There has been much breathless analysis and commentary on exactly when the Fed will start raising rates, the precise end-point (4% versus 3.75% etc), and too little attention paid to how they will raise rates. I hypothesize that in the post-QE era, "raising rates" may not have the same effects as it did in the pre- Bernanke era.
Let us quickly revisit how the Fed used to tighten policy in the pre-Bernanke era. Bank reserves used to be an important constraint to bank lending and banks generally attempted to maintain reserves as close to required reserves as possible. When the economy overheated, the Fed would reign in exuberant bank lending by raising the target Fed Funds rate. The Fed would then extract reserves from the banking system until the FF rate rose up to the Fed's desired target. Since the banks were reserve constrained, all this would dampen bank lending and slow down the economy.
How about now? With approximately $3 Trillion in excess reserves in the banking system, courtesy of QE, the Fed intends to take a different approach. The Fed can no longer withdraw sufficient reserves from the banking system to engender an increase in short term rates and constrain lending. Instead, the Fed intends to simply pay the banks a higher interest on reserves. Perhaps this will be accompanied by other techniques such as reverse-repos to enable non-banks , such as money market funds to also earn this new higher rate. This would have the effect of raising short term rates across the board. Current expectations are that the Fed will embark on this process sometime in 2015, with very gradual increases to something like 2% by the end of 2016.
It is interesting to speculate on how this new approach may have effects quite different to previous Fed tightening cycles in the pre-Bernanke era. Now, banks are not reserve constrained; ie. banks don't worry about their reserves in deciding whether to lend more aggressively or not. On the other hand banks are highly sensitive to capital ratios - driven by their levels of capital and the riskiness of their assets. It is not at all clear that when the Fed starts paying banks a higher interest on reserves, it will act to dampen the banks' enthusiasm to lend. To the extent that bank profits are enhanced by the increase in interest earnings on what are now very high reserve balances ( approximating $3 Trillion) partially offset by whatever increased interest they pay on deposits, banks may in fact be more willing to lend. This may be the key thing to watch. Will interest on deposits increase in lock step with the increased interest on reserves? If not, banks may enjoy a period of significantly enhanced profitability and be more eager to take risk and lend .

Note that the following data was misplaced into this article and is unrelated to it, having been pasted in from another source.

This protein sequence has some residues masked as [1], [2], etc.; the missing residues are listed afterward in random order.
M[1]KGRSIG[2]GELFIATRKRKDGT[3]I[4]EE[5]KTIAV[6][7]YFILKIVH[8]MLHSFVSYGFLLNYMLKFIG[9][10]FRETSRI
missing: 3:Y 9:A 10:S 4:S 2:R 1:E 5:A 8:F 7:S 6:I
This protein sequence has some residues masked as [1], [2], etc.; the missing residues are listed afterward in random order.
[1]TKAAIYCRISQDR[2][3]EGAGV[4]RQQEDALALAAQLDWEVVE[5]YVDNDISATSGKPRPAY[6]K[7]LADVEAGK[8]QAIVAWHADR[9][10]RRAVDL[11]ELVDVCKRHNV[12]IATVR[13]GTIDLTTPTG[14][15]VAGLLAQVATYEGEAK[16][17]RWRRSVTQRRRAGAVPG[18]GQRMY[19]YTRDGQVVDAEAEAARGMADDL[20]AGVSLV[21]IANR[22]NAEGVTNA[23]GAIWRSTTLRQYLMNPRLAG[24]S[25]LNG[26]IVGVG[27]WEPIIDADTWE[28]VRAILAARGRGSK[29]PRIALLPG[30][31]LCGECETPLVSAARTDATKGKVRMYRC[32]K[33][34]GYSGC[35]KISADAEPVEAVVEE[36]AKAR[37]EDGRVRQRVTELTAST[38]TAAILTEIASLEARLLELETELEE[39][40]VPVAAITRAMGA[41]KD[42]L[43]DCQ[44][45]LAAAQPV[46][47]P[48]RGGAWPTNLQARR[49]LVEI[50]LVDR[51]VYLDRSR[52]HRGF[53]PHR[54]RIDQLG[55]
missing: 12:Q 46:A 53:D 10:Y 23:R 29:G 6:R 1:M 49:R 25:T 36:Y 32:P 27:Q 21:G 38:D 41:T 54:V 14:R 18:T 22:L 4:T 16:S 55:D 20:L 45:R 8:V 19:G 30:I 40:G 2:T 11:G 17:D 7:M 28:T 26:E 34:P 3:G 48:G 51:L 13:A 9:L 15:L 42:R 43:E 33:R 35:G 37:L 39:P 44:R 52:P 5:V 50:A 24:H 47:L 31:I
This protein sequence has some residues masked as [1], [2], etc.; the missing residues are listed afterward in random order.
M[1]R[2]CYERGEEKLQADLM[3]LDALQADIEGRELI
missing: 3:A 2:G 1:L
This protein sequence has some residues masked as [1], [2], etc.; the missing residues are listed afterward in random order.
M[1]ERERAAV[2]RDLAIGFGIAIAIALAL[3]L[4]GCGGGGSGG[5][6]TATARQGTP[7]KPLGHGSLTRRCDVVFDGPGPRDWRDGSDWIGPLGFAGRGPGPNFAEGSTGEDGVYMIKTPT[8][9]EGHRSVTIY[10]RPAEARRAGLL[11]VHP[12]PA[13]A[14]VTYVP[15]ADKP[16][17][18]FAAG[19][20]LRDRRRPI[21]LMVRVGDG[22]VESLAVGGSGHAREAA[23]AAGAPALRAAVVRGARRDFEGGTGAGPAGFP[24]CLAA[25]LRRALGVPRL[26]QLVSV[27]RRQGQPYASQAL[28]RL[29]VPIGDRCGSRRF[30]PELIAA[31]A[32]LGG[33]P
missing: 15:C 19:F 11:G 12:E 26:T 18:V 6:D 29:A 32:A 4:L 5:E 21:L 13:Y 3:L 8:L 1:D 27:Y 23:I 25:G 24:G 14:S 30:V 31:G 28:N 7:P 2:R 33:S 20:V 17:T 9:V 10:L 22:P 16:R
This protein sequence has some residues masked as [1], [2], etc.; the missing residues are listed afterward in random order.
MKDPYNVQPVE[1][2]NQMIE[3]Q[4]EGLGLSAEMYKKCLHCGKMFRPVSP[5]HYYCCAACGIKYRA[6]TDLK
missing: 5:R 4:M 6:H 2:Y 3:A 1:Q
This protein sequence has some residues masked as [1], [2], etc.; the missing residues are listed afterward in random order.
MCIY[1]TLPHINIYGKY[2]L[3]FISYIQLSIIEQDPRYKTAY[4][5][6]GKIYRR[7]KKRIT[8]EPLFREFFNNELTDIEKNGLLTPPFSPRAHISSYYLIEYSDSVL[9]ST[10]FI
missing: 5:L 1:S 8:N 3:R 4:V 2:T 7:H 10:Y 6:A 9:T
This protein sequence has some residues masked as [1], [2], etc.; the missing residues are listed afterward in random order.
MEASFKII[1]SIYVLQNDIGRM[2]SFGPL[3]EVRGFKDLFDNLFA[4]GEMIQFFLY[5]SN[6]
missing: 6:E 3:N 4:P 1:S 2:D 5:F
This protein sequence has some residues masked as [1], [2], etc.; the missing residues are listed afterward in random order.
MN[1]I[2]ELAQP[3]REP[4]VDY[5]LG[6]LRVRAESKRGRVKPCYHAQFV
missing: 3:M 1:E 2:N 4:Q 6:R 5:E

The Fed is apparently more concerned about the tepid economic growth than inflation at this time. They seem to be willing to err on the side of tolerating higher inflation rather than prematurely snuffing out the tenuous economic recovery. So, by the time they get around to actually paying banks a higher interest on reserves, its quite possible that inflation will be increasing smartly and the bond market will be demanding the Fed do something about it. It will be in this environment that the Fed's new experiment in policy tightening will play out. And, it may not actually work. Banks' willingness to lend may actually increase and demand for loans may also increase as investors clamor to borrow to acquire assets to protect themselves against the rapid inflation.
If the new policy tightening approach fails to constrain exuberant bank lending and inflation it is likely the Dollar will decline and further exacerbate inflation. All this may take some time to play out, and we may be well into 2016-2017 by then. Then what ? Well, one possible technique to try out may be for the Fed to raise reserve requirements such that the actual reserves in the banking system become "required reserves". Then the Fed could actually go back to the old fashioned approach to policy tightening. But that is just wild speculation on my part.
In summary, it is far from obvious that the new policy tightening approach of paying banks a higher interest on reserves will play out like previous Fed tightening cycles. The risks seem to lie in the direction of overheated markets, excessive speculation and inflation. Since most people have been heavily conditioned by the deflation scare form 2008, there is a natural tendency to believe that inflation and overheating will be a relatively easy problem to solve. It may not be.